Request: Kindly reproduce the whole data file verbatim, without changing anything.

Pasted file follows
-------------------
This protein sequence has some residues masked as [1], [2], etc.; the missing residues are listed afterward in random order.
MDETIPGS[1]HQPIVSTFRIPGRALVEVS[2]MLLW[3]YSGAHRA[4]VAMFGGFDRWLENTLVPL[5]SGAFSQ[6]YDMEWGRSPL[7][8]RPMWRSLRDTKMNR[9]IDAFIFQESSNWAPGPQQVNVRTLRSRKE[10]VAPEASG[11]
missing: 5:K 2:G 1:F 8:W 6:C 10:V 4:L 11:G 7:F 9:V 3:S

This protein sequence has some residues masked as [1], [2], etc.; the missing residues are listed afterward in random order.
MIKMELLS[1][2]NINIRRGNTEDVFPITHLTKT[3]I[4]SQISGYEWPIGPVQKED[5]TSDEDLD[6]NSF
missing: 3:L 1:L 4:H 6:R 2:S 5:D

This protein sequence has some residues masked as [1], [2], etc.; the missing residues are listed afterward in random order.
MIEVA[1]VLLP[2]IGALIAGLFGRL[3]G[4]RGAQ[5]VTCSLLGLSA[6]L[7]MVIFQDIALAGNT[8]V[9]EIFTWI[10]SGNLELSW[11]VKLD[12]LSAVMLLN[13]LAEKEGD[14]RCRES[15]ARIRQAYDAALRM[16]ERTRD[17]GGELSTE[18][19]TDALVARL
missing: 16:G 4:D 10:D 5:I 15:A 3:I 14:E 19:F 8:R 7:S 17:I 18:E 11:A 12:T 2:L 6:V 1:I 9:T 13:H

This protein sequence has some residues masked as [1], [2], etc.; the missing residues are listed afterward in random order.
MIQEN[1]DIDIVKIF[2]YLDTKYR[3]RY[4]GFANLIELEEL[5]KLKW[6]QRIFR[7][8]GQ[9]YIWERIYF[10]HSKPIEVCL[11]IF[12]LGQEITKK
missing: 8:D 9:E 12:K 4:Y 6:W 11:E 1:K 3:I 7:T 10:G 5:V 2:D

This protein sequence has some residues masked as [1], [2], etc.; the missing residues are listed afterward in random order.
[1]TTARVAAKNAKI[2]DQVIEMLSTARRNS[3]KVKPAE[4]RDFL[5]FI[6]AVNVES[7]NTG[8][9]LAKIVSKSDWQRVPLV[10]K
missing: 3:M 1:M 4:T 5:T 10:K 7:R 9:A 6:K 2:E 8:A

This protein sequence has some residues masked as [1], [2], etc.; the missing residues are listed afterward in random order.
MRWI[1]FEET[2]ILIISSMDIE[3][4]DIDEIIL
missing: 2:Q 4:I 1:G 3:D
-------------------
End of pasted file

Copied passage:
This protein sequence has some residues masked as [1], [2], etc.; the missing residues are listed afterward in random order.
MDETIPGS[1]HQPIVSTFRIPGRALVEVS[2]MLLW[3]YSGAHRA[4]VAMFGGFDRWLENTLVPL[5]SGAFSQ[6]YDMEWGRSPL[7][8]RPMWRSLRDTKMNR[9]IDAFIFQESSNWAPGPQQVNVRTLRSRKE[10]VAPEASG[11]
missing: 5:K 2:G 1:F 8:W 6:C 10:V 4:L 11:G 7:F 9:V 3:S

This protein sequence has some residues masked as [1], [2], etc.; the missing residues are listed afterward in random order.
MIKMELLS[1][2]NINIRRGNTEDVFPITHLTKT[3]I[4]SQISGYEWPIGPVQKED[5]TSDEDLD[6]NSF
missing: 3:L 1:L 4:H 6:R 2:S 5:D

This protein sequence has some residues masked as [1], [2], etc.; the missing residues are listed afterward in random order.
MIEVA[1]VLLP[2]IGALIAGLFGRL[3]G[4]RGAQ[5]VTCSLLGLSA[6]L[7]MVIFQDIALAGNT[8]V[9]EIFTWI[10]SGNLELSW[11]VKLD[12]LSAVMLLN[13]LAEKEGD[14]RCRES[15]ARIRQAYDAALRM[16]ERTRD[17]GGELSTE[18][19]TDALVARL
missing: 16:G 4:D 10:D 5:I 15:A 3:I 14:E 19:F 8:R 7:S 17:I 18:E 11:A 12:T 2:L 6:V 1:I 9:T 13:H

This protein sequence has some residues masked as [1], [2], etc.; the missing residues are listed afterward in random order.
MIQEN[1]DIDIVKIF[2]YLDTKYR[3]RY[4]GFANLIELEEL[5]KLKW[6]QRIFR[7][8]GQ[9]YIWERIYF[10]HSKPIEVCL[11]IF[12]LGQEITKK
missing: 8:D 9:E 12:K 4:Y 6:W 11:E 1:K 3:I 7:T 10:G 5:V 2:D

This protein sequence has some residues masked as [1], [2], etc.; the missing residues are listed afterward in random order.
[1]TTARVAAKNAKI[2]DQVIEMLSTARRNS[3]KVKPAE[4]RDFL[5]FI[6]AVNVES[7]NTG[8][9]LAKIVSKSDWQRVPLV[10]K
missing: 3:M 1:M 4:T 5:T 10:K 7:R 9:A 6:K 2:E 8:A

This protein sequence has some residues masked as [1], [2], etc.; the missing residues are listed afterward in random order.
MRWI[1]FEET[2]ILIISSMDIE[3][4]DIDEIIL
missing: 2:Q 4:I 1:G 3:D